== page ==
Wednesday, 25 February 2015
Periodic Payment Orders
I welcome the Minister of State to the House. I raise the issue of legislation relating to periodic payment orders in the context of a recent presentation made to the Joint Oireachtas Committee on Health and Children by a parent whose child was severely affected by medical negligence. It was clear at the time of the child's birth that she had been badly affected by the manner of her delivery but it was nine years before any payment issued to the family. The parent spoke about the fact that the first three to four years of that child's life were extremely important but that the family did not have access to funding to provide the best possible care for the child. I raise this matter in that context.
In a recent case at the same hospital a settlement was reached at a far earlier stage - approximately three years after the event. At least there was some satisfaction from the parents' point of view then because they knew that moneys would be available to allow their child to access the kind of services needed at a very young age. This is a very important issue and we should introduce the appropriate legislation as soon as possible.
The Minister for Justice and Equality, Deputy Frances Fitzgerald, regrets that she is unable to be present for this discussion today. She would like to thank the Senator for raising this important issue which gives her Department the opportunity to outline the progress made with respect to the introduction of periodic payment orders in cases of catastrophic injury.
It is fair to say that there has been much debate in recent years on the appropriateness and accuracy of lump sums awarded in cases of catastrophic injury. Assessing damages in such cases is difficult, given the uncertainties involved in making assumptions as to the person's future circumstances as well as issues such as investment returns and inflation rates. The President of the High Court, Mr. Justice Nicholas Kearns, established a working group on medical negligence and periodic payments in February 2010. The group's terms of reference included considering and reporting on whether certain categories of damages for catastrophic personal injuries can or should be awarded by way of periodic payments orders, PPOs, as opposed to once-off, lump-sum orders and to make recommendations and provide draft legislation, regulations and rules as may be necessary. In the course of its deliberations the working group extended its examination to all personal injuries, not just medical injuries.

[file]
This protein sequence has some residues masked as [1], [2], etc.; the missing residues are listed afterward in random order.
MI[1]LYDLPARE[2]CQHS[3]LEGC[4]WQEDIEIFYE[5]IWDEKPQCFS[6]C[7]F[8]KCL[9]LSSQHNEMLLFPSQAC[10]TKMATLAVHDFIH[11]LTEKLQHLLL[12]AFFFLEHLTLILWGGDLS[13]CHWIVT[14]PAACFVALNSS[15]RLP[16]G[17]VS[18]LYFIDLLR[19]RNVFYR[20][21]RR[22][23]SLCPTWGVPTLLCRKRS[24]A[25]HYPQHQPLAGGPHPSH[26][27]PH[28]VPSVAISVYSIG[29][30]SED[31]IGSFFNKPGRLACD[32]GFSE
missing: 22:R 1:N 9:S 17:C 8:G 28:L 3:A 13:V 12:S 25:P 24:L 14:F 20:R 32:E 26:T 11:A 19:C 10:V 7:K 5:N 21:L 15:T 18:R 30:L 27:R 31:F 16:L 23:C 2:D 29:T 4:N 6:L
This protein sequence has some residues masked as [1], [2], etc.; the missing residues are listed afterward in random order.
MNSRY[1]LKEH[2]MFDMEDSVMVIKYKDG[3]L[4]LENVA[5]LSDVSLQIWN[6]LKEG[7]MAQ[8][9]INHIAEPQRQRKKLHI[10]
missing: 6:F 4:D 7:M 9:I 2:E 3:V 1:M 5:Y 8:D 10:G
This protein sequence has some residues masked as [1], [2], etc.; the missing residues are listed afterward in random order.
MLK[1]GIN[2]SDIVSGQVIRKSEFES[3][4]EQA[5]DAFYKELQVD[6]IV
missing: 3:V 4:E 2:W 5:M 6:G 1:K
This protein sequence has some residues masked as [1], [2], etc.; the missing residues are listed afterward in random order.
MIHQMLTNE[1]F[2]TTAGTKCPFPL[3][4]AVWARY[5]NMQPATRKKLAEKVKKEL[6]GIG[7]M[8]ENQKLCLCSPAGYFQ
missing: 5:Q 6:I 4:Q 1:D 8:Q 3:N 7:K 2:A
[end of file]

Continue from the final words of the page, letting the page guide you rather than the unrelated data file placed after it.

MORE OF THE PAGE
I am sure the Senator is aware that in many other jurisdictions catastrophic injuries cases are compensated by PPOs which avoid the possibility of over or under compensation, as such payments are tied to actual costs of treatment and actual duration of life. This is not the case in Ireland where the lump sum approach to assessing damages in catastrophic injury cases has been the norm. This approach has been criticised in that lump sum payments can lead to situations where the lump sum is exhausted before the demise of the claimant. Alternatively, if the claimant dies unexpectedly, the remainder of the lump sum becomes, in effect, a windfall for his or her family.
It is the Minister's belief that the introduction of an appropriate and effective scheme of PPOs will address the issues raised by the working group on medical negligence and periodic payments and will further the interests of justice. She is also of the view that a PPO scheme together with other legislative changes, such as the introduction of pre-action protocols for medical negligence, will have positive impacts on high medical insurance costs.It is vital that any such scheme ensure the continuity of payments to the plaintiff. Where the State has such a liability, security of payment is not an issue. However, in the case of private defendants, usually an insurance company, the matter is more complex. It will require the establishment of a financial infrastructure to ensure continuity of payment, while ensuring the State's position under any such scheme is well protected.